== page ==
It has been said by the Greek philosopher Heraclitus that the only constant thing in the universe is change. In the world of technology, the Type C cable connector is proof of that phrase. From the dawn of modern electronics and computer systems, there have probably been tens if not hundreds of different connectors and ports designed for them. These systems include the venerable Parallel Advanced Technology Attachment or PATA, which sped data through systems at 133 MB per second, and the more modern Micro-B that transferred not just data, but power to its connected device. Out of this line of slow evolution and iteration came the USB 4 (Universal Serial Bus 4) system. This interface, combined with the Type C cable connector, is one most common connectors in the world. We are here to explain to you just how this change came about and why it is good that companies are switching to it.
Inside This Article
Cable Types and Formats
As we explained earlier, the Type C cable connector format is the latest iteration of the USB Implementers Forum’s (USB-IF) connector system that first ran on USB 3.1. But before we can explain more about the Type C cable connector and why it is better, we first have to go through a brief history of the connectors and formats that came before it.
Long before the great downsizing of electronics, computers, and phones, almost every hardware or computer maker had its own interface bus to connect with its peripherals and systems. At the time, it was standard for laptops like 1981’s Osborne 1 to be as big as a typewriter, weigh as heavy as 24.5 pounds, and come with its own in-house data interface bus, in this case, Hewlett-Packard’s HP-IB. Although originally starting with a transfer rate of 1 MB per second, it was eventually made to transfer up to 8 MB per second, which was decent for its time.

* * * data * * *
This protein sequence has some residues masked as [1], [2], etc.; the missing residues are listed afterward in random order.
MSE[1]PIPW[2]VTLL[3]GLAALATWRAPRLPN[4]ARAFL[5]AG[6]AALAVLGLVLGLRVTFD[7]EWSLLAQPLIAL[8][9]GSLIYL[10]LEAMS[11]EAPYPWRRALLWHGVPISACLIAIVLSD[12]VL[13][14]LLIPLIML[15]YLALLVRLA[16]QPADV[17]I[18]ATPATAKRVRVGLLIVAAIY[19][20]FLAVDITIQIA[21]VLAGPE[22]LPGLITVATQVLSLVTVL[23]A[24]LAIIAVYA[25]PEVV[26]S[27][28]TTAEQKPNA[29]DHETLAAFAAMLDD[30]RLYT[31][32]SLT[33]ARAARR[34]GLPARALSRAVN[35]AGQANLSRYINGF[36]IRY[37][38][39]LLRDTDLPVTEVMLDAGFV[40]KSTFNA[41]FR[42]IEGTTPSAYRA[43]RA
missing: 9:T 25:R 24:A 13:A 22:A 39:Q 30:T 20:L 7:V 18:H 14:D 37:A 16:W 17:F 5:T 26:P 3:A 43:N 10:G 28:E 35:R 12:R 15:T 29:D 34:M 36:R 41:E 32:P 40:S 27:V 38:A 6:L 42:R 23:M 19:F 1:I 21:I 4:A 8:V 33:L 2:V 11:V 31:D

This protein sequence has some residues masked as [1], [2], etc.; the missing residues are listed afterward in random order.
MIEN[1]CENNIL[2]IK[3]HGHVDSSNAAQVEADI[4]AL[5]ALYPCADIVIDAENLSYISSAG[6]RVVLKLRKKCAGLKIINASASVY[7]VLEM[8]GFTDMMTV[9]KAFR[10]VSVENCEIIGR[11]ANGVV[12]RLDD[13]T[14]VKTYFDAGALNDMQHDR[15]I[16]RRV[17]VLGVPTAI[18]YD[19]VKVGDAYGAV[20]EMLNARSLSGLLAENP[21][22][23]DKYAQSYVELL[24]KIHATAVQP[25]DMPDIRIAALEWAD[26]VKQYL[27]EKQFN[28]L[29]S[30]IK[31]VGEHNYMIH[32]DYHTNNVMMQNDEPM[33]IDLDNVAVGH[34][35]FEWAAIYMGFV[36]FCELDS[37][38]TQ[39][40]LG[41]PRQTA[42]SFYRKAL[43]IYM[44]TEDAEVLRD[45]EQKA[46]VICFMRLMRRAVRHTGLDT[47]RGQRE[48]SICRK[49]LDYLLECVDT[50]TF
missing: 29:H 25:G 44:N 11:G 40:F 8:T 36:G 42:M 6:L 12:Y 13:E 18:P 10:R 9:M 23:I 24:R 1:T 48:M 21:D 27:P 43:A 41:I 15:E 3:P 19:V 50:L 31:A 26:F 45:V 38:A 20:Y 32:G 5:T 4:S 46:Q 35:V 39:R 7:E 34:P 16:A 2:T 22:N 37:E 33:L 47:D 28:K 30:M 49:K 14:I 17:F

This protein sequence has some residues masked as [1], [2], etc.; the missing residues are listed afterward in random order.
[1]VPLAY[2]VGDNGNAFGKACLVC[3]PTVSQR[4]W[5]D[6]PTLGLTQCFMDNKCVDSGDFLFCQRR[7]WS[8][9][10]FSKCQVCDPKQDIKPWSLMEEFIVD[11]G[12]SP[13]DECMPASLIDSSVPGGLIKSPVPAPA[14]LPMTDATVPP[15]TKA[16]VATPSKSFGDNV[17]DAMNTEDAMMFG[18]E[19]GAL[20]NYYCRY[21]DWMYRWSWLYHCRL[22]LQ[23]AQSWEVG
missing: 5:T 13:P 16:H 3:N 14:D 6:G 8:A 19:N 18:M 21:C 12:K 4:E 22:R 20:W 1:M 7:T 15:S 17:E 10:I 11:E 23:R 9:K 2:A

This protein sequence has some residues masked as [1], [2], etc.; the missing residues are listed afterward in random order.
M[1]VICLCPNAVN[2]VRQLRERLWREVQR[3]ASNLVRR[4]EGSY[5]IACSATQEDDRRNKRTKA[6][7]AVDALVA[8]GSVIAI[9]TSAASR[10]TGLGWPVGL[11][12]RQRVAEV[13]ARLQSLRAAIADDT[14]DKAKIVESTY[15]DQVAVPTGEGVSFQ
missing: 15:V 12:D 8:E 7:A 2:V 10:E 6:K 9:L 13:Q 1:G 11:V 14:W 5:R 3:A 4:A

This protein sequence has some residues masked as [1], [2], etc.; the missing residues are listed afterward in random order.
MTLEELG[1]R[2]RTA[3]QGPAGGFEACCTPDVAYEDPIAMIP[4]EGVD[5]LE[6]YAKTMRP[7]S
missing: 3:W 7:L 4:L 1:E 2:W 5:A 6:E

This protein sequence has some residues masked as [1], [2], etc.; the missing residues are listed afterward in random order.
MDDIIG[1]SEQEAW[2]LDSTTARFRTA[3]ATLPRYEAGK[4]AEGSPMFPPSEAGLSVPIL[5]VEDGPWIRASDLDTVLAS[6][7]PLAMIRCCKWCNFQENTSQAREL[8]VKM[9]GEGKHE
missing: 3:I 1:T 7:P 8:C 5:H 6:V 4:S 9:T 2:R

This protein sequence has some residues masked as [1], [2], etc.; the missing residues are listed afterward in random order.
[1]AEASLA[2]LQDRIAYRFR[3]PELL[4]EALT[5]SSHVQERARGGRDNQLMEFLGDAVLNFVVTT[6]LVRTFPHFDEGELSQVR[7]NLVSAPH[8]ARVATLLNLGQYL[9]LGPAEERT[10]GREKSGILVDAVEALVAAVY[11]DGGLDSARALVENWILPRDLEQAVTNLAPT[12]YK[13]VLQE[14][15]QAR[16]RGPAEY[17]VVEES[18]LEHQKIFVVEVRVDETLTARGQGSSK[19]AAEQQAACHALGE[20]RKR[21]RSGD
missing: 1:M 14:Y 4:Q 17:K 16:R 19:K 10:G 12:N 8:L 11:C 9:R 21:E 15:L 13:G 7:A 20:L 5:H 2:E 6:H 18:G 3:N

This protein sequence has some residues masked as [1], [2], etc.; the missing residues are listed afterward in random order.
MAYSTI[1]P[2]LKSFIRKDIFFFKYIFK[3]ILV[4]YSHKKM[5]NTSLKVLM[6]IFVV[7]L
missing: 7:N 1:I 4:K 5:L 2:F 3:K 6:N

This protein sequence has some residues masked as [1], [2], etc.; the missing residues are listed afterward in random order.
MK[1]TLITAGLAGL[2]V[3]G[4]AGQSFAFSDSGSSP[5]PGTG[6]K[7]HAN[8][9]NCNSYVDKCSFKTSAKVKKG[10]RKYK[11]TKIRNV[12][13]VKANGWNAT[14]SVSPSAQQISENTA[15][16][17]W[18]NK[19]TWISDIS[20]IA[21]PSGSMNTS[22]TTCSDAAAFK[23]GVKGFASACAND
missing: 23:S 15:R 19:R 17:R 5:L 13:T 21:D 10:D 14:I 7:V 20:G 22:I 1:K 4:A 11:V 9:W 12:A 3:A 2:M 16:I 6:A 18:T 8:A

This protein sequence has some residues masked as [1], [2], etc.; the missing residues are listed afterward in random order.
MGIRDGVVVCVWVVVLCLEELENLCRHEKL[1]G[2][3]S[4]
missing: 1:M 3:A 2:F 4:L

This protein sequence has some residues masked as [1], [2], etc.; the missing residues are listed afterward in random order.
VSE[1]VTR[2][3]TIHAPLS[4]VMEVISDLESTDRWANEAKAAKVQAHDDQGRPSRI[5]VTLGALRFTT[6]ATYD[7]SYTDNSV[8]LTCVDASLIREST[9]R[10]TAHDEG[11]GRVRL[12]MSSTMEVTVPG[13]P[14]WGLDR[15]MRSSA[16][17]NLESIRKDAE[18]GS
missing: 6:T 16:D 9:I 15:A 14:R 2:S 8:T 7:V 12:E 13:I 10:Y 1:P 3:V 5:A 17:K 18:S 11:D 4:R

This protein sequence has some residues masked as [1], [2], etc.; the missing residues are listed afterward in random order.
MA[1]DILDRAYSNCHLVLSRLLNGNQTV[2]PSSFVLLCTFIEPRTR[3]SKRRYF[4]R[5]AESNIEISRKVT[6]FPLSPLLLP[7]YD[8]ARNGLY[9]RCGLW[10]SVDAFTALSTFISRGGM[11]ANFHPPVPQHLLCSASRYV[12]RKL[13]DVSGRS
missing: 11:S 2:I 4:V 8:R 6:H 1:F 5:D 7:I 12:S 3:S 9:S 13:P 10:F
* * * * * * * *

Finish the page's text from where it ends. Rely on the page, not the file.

The HP-IB, was eventually accepted as one of the hundreds of industry-standard connectors and formats by both the Institute of Electrical and Electronics Engineers (IEEE) as IEEE 488 and by the International Electrotechnical Commission (IEC) as IEC 60488. This trend of having different connectors and “standards” for almost every company’s devices has led to people having a nest of wires and cables just for their computers.
That problem only got worse once gadgets and devices got miniaturized and cellphone companies chose to use their own preferred power plug connectors like Sony’s FastPort, Nokia’s Pop-Port, and the many sized coaxial power connectors, all of which were incompatible with their competitors. Not only did these companies have different connectors, but they also gave different power output and currents from each other. This trend got even more complicated as smartphones that needed to transfer both data and power slowly came into use.
Over time, due to the highly technologically demanding market for electronics and smartphones that required companies to continuously innovate their products, the myriad of connectors petered out to two dominant systems that could fit the modern dual requirements of data and power transfer. These two systems are Apple’s “Lightning” connector and the USB-IF’s Type C cable connector.
What Makes Type C Cables Better
So why exactly are Type C cable connectors better? Before we even move on to the advantages of the Type C cable connector compared to Lightning cables in terms of data and power transfers, there are a few big points that already give the Type C an advantage.
1. Cost Efficiency
The first of these factors, of course, is its cost. Apple rarely gives out licenses to companies to create their products, including “certified” Lightning cables. These Apple licensed cables are usually marked with Made for iPhone/iPad/iPod (MFi) marks as well as have an “authentication chip” that denotes its high quality and safety as required by Apple to their licensees. Due to these added requirements, certified and original lightning cables are usually much more expensive than the USB-IF’s Type C cable connector.
2. Widespread Use